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January 9, 1932


Author Affiliations


From the Department of Medicine, Northwestern University Medical School, and the Medical Service of St. Luke's Hospital.

JAMA. 1932;98(2):99-104. doi:10.1001/jama.1932.02730280007003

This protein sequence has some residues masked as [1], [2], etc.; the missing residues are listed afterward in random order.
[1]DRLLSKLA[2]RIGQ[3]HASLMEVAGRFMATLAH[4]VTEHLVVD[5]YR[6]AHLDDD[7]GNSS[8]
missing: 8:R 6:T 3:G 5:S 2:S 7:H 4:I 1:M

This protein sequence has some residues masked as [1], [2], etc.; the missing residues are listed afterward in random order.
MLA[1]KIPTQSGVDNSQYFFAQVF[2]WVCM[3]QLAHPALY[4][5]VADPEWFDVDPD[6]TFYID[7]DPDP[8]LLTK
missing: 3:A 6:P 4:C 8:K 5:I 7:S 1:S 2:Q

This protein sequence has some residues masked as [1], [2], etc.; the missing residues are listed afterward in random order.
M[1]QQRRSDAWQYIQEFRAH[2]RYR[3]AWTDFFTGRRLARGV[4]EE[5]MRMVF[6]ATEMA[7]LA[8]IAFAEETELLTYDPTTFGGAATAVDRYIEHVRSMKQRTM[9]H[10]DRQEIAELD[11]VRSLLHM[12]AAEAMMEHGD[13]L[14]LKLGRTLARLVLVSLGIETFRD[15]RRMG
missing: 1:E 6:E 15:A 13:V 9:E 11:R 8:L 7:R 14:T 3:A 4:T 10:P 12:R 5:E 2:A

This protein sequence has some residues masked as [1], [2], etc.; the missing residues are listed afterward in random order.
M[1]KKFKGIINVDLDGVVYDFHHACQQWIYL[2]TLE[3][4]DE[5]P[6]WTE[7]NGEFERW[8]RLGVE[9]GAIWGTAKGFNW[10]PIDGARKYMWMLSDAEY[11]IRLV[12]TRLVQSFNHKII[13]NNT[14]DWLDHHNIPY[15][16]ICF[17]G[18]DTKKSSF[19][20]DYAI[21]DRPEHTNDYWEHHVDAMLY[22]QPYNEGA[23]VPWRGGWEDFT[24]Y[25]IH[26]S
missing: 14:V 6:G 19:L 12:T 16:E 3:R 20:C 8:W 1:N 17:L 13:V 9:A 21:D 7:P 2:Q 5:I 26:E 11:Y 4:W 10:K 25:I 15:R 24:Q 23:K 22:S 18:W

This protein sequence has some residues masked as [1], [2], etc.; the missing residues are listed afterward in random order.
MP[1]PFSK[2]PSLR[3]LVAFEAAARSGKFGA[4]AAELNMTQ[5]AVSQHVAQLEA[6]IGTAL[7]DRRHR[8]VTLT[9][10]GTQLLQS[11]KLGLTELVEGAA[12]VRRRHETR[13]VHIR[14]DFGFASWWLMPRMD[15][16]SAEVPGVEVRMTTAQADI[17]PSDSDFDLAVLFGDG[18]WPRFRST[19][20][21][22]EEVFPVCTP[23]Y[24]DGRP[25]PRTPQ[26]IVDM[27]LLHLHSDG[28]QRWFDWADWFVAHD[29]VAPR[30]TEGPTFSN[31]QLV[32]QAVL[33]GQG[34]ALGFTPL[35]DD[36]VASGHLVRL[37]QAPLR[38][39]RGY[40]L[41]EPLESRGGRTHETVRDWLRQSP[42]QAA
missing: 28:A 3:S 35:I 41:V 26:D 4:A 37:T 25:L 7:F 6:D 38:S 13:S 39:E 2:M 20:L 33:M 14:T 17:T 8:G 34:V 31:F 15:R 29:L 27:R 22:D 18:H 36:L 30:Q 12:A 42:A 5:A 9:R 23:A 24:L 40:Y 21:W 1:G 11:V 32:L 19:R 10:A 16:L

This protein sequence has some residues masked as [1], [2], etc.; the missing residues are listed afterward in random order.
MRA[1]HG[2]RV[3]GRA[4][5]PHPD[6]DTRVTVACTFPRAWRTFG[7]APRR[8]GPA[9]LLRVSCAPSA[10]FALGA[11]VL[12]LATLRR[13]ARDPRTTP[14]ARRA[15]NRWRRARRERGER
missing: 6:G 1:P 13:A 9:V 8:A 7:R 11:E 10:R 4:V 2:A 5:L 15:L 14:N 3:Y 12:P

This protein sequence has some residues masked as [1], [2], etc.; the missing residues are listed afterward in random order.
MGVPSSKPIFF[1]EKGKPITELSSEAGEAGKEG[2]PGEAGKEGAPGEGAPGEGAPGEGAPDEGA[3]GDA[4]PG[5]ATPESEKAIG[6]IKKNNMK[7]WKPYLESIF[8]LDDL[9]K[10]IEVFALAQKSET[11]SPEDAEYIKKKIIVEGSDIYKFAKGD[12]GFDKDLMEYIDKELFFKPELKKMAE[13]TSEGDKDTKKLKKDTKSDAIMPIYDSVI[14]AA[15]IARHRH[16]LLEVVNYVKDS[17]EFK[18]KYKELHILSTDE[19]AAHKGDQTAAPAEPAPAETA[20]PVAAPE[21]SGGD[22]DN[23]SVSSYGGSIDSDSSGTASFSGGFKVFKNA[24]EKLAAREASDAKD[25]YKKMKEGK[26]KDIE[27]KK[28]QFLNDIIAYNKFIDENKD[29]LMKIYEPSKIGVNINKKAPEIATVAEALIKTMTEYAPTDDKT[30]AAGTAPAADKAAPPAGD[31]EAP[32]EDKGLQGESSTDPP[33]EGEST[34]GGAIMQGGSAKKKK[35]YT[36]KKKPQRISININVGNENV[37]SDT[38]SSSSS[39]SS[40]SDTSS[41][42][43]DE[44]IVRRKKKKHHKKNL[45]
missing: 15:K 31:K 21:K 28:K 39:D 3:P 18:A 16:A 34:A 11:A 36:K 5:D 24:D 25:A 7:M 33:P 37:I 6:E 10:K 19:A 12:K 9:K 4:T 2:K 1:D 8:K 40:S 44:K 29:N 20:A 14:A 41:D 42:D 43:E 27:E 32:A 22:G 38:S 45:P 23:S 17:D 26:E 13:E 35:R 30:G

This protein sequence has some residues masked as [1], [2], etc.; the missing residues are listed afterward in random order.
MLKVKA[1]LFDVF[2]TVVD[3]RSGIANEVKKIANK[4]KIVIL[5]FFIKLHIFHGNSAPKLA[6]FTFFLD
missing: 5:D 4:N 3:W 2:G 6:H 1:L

Anginal pain as a result of the administration of digitalis has received relatively little attention in the literature. Occasional reference is made to the likelihood of this phenomenon, but more often the possibility is totally disregarded. In some instances it is stated that digitalis is capable of benefiting such pain. Fothergill,1 in his Hastings Prize Essay of the British Medical Society in 1870, argues that digitalis will improve the coronary flow. His conclusions are based on theoretical considerations and he cites but two cases in which angina pectoris improved while under digitalis therapy. Lauder Brunton's2 essay on digitalis at about the same time, does not touch on this question at all. Eggleston3 is convinced that any idea of coronary constriction in man is "misleading and erroneous" and cites the animal experiments of Meyer4 and of Sakai and Saneyoshi,5 the lack of satisfactory evidence in man,

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